Live and Inactivated Influenza Vaccines Induce Similar Humoral Responses, but Only Live Vaccines Induce Diverse T-Cell Responses in Young Children

Hoft et al., The Journal of Infectious Disease (2011) - PMID: 21846636

Product(s) used in this publication: PepMix™ Peptide Pools



Two doses of either trivalent live attenuated or inactivated influenza vaccines (LAIV and TIV, respectively) are approved for young children (≥ 24 months old for LAIV and ≥ 6 months old for TIV) and induce protective antibody responses. However, whether combinations of LAIV and TIV are safe and equally immunogenic is unknown. Furthermore, LAIV is more protective than TIV in children for unclear reasons.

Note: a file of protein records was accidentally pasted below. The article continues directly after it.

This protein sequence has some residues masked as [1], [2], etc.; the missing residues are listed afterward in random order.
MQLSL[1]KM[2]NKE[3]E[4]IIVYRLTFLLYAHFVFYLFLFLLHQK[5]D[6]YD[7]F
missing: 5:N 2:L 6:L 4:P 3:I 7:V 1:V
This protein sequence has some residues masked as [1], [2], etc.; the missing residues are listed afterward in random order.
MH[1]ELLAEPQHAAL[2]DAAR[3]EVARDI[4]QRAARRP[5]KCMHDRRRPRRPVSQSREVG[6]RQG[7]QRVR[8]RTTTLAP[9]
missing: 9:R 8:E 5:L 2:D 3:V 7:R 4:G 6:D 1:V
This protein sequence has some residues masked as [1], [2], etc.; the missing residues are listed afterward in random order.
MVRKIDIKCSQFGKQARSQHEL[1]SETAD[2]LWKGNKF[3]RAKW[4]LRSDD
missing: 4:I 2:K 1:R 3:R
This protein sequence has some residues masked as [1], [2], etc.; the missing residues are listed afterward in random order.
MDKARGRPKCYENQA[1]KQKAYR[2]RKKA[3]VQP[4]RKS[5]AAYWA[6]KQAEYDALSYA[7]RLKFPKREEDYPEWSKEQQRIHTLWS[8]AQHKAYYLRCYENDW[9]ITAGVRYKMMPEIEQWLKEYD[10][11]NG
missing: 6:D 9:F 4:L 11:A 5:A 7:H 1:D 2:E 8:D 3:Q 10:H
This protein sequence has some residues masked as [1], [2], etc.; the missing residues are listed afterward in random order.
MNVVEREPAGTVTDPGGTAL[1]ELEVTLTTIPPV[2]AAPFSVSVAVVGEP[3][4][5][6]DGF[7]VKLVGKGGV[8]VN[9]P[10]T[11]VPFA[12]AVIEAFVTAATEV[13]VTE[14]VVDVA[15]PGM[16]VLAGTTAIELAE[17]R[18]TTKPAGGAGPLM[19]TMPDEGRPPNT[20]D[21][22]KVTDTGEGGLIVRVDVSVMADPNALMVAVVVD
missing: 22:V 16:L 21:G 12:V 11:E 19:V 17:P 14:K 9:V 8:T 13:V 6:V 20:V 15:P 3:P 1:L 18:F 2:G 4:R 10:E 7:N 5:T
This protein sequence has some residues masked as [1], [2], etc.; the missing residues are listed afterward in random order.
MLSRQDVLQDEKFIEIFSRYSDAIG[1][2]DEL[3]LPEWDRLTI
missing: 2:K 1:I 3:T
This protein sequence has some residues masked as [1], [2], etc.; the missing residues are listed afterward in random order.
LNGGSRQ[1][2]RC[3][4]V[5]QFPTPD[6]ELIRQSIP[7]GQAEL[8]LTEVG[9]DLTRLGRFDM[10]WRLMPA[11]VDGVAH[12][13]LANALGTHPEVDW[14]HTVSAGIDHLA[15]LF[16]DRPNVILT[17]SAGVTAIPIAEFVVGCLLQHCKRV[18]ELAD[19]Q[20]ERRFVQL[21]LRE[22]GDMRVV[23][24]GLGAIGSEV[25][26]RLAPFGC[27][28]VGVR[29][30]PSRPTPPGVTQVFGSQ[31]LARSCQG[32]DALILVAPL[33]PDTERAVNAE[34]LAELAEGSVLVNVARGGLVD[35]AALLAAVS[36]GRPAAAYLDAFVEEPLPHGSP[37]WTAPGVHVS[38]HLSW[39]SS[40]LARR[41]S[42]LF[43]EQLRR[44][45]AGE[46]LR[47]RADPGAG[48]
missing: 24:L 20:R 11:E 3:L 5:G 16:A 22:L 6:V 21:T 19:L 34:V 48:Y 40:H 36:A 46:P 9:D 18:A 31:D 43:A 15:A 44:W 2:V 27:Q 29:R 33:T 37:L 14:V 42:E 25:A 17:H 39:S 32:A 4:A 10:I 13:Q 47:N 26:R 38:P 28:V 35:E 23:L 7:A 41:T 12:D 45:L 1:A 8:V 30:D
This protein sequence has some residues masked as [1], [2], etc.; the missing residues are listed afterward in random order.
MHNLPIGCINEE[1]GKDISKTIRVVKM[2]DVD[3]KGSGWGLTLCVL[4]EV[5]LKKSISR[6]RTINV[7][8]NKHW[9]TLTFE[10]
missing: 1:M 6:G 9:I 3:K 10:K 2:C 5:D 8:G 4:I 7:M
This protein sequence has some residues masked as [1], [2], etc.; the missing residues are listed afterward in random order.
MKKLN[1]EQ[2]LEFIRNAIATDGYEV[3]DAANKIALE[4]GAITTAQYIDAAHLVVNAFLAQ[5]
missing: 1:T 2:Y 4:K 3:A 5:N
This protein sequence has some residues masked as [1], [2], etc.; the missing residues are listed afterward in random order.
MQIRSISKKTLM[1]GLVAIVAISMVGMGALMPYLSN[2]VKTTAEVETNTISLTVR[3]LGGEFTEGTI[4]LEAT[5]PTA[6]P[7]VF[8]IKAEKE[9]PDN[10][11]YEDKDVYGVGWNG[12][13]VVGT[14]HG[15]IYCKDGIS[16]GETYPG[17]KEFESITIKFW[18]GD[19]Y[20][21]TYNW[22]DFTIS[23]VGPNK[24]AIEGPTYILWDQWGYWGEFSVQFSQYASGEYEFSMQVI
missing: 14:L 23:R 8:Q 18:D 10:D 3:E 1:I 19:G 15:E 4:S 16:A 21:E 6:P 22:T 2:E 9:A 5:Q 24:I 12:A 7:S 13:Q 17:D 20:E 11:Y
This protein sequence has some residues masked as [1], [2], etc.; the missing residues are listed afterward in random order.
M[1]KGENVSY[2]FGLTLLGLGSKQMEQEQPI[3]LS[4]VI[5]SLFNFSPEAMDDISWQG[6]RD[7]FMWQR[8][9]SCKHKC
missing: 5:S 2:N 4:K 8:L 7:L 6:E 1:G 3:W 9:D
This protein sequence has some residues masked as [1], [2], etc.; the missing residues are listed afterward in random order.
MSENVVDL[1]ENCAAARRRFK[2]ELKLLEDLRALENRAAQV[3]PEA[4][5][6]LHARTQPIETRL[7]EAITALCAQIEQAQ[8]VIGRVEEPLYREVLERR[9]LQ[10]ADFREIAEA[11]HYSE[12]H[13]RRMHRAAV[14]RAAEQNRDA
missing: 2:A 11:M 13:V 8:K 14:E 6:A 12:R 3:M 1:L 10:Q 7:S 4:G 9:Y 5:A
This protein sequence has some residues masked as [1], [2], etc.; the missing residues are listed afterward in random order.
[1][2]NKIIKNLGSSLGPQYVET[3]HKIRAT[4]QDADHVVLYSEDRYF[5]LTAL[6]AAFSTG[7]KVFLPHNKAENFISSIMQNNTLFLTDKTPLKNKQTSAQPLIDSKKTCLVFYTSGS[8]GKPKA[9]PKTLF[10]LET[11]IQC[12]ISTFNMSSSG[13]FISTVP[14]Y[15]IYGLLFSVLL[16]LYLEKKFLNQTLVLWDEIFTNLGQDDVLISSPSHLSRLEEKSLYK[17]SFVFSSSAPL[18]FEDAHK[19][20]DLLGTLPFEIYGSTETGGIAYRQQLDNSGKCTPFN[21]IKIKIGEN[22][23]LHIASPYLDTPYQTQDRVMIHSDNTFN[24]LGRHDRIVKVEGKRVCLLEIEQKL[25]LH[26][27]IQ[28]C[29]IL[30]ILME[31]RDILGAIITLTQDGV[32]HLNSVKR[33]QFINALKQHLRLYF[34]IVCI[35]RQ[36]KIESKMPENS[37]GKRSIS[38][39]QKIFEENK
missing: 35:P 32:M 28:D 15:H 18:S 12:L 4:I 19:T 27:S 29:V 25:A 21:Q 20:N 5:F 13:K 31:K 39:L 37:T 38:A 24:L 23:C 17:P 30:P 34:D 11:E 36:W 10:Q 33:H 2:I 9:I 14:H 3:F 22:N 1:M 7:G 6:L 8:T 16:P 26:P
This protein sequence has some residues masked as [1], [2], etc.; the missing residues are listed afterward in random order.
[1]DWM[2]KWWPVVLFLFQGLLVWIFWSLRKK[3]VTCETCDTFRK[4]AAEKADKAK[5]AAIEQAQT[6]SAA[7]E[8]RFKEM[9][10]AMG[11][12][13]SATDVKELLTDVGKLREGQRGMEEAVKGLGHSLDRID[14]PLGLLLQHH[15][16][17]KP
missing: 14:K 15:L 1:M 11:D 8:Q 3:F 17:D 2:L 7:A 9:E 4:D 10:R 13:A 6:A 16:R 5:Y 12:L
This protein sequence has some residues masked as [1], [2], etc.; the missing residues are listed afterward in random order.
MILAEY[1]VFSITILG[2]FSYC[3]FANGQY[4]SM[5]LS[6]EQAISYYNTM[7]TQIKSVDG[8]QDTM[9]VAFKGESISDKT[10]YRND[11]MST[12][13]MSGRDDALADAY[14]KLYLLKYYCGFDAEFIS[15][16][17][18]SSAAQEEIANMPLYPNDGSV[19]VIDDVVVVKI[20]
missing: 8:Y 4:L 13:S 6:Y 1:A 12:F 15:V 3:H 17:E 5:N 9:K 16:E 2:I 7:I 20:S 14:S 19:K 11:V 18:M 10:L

Children 6-35 months old were administered, 1 month apart, 2 doses of either TIV or LAIV, or combinations of LAIV and TIV in both prime/boost sequences. Influenza-specific antibodies were measured by hemagglutination inhibition (HAI), and T cells were studied in flow cytometric and functional assays. Highly conserved M1, M2, and NP peptides predicted to be presented by common HLA class I and II were used to stimulate interferon-γ enzyme-linked immunospot responses.


All LAIV and/or TIV combinations were well tolerated and induced similar HAI responses. In contrast, only regimens containing LAIV induced influenza-specific CD4(+), CD8(+), and γδ T cells, including T cells specific for highly conserved influenza peptides.


Prime/boost combinations of LAIV and TIV in young children were safe and induced similar protective antibodies. Only LAIV induced CD4(+), CD8(+), and γδ T cells relevant for broadly protective heterosubtypic immunity.



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